2. 5 out of 5

    Lee Murray

    Great start to the book, almost too good. When I got to the climax of the story and was not halfway through book, I knew there was a problem. I knew there was only one inevitable ending to the book before I was halfway through the story. There were a couple of subplots, and the one involving The Feather seemed superfluous to me. The book does involve the sport of bullfighting at the turn of the 20th century, and the last quarter of the story is extremely graphic and violent in describing the bull Great start to the book, almost too good. When I got to the climax of the story and was not halfway through book, I knew there was a problem. I knew there was only one inevitable ending to the book before I was halfway through the story. There were a couple of subplots, and the one involving The Feather seemed superfluous to me. The book does involve the sport of bullfighting at the turn of the 20th century, and the last quarter of the story is extremely graphic and violent in describing the bullfights. If you can stand the animal violence, it’s a good read—but it can be overwhelming. Be forewarned. I almost didn’t finish it. I received an advance reader’s copy in exchange for a fair review.

  3. 4 out of 5

    Claudete Takahashi

    "By the horns" is a true tale of a torero´s life in the early years of the 20th century. He was born in poverty and has risen to fame, glory, and money. He is followed by a throng of friends, admirers, thieves, women at a time that society had very strict rules and there was almost no place for someone who is illiterate and belongs in the low tiers of society. It´s a story full of color, as the descriptions of places, clothes, food, people, are richly written, as well as are narrated the stories "By the horns" is a true tale of a torero´s life in the early years of the 20th century. He was born in poverty and has risen to fame, glory, and money. He is followed by a throng of friends, admirers, thieves, women at a time that society had very strict rules and there was almost no place for someone who is illiterate and belongs in the low tiers of society. It´s a story full of color, as the descriptions of places, clothes, food, people, are richly written, as well as are narrated the stories of friendship, love, betrayal, and so on. A strong "machismo" feeling permeates it all as it is common in most Latin societies (even today) and I´m sure women do not feel adequately portrayed in this story. It´s a dense reading that cannot be made in a hurry. Entertaining. I received a free copy of this book via Booksprout and am voluntarily leaving a review.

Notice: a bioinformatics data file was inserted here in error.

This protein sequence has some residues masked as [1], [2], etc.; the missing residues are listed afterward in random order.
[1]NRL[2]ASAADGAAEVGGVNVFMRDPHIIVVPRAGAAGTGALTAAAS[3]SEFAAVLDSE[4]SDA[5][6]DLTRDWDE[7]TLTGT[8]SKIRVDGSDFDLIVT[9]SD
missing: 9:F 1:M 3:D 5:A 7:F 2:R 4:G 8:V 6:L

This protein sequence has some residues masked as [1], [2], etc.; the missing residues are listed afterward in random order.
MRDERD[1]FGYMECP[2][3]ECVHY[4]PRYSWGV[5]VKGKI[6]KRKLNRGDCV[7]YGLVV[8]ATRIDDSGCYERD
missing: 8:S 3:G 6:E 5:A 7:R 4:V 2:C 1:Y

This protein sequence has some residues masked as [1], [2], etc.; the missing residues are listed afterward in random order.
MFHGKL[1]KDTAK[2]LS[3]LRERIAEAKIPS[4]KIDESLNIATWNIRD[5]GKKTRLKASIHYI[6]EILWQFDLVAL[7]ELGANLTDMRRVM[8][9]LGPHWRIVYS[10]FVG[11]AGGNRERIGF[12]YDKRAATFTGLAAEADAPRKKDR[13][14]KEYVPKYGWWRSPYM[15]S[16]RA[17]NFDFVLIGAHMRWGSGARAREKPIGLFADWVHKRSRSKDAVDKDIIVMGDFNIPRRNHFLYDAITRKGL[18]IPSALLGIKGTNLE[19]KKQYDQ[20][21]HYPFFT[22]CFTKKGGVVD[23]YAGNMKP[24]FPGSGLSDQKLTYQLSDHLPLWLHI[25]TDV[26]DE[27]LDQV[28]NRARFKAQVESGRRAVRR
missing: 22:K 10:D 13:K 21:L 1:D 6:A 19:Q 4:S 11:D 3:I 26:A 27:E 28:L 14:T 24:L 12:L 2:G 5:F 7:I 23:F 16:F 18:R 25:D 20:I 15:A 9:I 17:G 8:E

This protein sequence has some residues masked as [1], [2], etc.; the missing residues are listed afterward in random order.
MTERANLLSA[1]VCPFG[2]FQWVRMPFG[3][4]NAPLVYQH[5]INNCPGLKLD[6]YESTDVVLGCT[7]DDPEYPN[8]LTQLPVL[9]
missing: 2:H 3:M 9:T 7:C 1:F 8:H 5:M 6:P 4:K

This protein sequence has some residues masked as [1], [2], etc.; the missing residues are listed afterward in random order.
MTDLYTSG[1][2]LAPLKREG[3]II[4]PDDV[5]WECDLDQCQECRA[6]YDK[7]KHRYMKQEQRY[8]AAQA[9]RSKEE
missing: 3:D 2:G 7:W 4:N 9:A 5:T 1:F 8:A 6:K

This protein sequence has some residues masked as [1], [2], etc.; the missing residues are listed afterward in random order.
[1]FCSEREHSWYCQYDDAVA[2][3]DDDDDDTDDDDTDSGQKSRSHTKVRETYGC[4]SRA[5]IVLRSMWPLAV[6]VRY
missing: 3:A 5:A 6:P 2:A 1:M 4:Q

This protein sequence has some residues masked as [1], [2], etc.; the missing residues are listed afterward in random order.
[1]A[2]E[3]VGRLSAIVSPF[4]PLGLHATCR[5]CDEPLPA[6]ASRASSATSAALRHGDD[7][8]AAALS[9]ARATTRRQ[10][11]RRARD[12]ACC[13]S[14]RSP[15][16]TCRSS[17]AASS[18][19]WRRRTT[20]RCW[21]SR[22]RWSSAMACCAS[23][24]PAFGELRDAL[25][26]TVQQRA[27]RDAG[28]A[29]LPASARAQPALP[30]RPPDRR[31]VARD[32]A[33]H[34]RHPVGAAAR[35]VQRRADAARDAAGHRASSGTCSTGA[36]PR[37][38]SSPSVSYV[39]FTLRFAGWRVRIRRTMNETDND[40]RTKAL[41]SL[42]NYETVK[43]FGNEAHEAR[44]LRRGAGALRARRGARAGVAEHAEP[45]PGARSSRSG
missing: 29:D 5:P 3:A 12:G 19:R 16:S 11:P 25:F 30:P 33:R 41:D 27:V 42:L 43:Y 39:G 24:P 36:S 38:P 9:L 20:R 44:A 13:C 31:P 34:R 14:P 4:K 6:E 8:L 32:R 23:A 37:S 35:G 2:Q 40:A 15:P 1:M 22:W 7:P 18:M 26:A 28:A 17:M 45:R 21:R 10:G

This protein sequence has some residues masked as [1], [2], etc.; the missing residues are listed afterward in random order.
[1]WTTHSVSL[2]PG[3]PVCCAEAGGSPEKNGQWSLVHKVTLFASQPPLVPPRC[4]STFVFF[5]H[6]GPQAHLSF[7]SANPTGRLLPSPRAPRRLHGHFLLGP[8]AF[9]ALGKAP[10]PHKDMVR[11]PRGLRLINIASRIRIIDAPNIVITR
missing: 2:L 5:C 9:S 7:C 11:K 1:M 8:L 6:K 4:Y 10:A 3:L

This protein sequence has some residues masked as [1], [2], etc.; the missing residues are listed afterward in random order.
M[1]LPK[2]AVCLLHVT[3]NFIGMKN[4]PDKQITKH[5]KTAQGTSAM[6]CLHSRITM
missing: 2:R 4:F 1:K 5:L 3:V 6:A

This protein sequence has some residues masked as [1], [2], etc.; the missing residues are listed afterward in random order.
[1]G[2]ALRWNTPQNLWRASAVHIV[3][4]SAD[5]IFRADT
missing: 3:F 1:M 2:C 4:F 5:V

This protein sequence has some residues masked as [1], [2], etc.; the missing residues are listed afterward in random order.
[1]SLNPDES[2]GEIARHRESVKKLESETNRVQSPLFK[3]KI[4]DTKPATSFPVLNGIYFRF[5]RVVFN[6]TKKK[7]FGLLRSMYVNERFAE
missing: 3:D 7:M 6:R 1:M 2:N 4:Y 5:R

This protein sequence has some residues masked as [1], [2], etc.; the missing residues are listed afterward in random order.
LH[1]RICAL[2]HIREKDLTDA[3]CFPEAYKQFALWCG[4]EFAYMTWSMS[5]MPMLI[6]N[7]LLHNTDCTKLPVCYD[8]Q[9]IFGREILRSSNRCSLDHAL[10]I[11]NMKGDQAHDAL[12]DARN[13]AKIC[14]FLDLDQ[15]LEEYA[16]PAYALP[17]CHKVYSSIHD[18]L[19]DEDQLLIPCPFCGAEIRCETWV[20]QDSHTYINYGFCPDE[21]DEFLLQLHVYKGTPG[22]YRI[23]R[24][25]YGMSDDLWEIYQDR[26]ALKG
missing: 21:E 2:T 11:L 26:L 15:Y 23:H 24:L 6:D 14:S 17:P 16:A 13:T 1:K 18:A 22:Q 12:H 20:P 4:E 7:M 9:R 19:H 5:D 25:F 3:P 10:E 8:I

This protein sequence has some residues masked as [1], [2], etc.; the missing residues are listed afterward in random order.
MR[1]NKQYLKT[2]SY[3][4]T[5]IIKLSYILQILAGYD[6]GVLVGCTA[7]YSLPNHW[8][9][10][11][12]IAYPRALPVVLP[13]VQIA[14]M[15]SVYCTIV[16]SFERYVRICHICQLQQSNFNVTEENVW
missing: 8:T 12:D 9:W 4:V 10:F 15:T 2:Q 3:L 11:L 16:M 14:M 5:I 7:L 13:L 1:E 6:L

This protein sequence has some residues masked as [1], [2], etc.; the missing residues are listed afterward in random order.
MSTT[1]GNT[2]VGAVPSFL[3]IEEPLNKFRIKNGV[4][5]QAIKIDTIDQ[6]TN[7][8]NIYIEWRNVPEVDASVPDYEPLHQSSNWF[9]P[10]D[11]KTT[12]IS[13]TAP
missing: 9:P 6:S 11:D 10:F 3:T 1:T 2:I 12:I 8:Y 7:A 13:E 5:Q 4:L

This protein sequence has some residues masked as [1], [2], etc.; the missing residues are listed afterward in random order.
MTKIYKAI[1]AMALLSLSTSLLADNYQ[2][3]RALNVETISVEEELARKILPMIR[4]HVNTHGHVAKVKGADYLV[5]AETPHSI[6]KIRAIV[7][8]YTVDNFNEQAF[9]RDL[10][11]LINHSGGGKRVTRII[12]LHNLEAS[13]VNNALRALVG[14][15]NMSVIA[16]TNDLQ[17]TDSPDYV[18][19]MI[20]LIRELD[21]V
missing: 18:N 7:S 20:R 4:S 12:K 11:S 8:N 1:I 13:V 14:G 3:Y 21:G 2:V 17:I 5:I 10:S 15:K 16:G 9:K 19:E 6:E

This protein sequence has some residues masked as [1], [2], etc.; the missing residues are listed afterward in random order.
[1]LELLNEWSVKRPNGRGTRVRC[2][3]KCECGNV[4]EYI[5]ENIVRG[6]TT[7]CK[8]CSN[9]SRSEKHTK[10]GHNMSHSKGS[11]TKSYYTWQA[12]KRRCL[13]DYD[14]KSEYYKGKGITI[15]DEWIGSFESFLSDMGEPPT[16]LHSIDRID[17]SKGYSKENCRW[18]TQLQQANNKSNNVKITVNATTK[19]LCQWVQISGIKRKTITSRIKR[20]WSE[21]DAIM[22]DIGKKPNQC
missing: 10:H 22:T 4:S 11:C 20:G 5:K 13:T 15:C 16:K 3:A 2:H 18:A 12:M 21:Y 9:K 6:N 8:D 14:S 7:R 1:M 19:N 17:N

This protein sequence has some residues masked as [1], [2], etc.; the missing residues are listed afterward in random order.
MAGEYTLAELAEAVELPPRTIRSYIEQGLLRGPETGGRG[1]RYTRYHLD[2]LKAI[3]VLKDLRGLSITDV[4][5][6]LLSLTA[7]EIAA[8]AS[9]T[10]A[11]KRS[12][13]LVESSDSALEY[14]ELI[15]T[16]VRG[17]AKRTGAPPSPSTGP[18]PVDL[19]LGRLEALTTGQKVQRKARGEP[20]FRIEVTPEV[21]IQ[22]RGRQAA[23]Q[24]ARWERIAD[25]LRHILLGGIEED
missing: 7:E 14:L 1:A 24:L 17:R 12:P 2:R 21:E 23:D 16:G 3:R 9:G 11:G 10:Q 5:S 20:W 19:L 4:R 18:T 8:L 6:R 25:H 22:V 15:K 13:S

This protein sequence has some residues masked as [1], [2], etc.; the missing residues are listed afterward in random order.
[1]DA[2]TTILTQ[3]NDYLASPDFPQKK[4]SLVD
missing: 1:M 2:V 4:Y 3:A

4. 5 out of 5

    TheStonedMason

    This book was a solid read but I think a lot of the underlying culture was lost through translation. The author did a great job building his characters, you grew to love or hate, as well as admire and despise Juan as the story progresses. Those with a strong sense of tradition were more on the side of the latter options, while the more modern fans would take the side of the former. I enjoyed this trip through Spain and the life of a terrero. Although slow, it was worth the read! [Thank you Book S This book was a solid read but I think a lot of the underlying culture was lost through translation. The author did a great job building his characters, you grew to love or hate, as well as admire and despise Juan as the story progresses. Those with a strong sense of tradition were more on the side of the latter options, while the more modern fans would take the side of the former. I enjoyed this trip through Spain and the life of a terrero. Although slow, it was worth the read! [Thank you Book Sirens, the author, and publisher for the free eARC]

  5. 4 out of 5

    Arwen56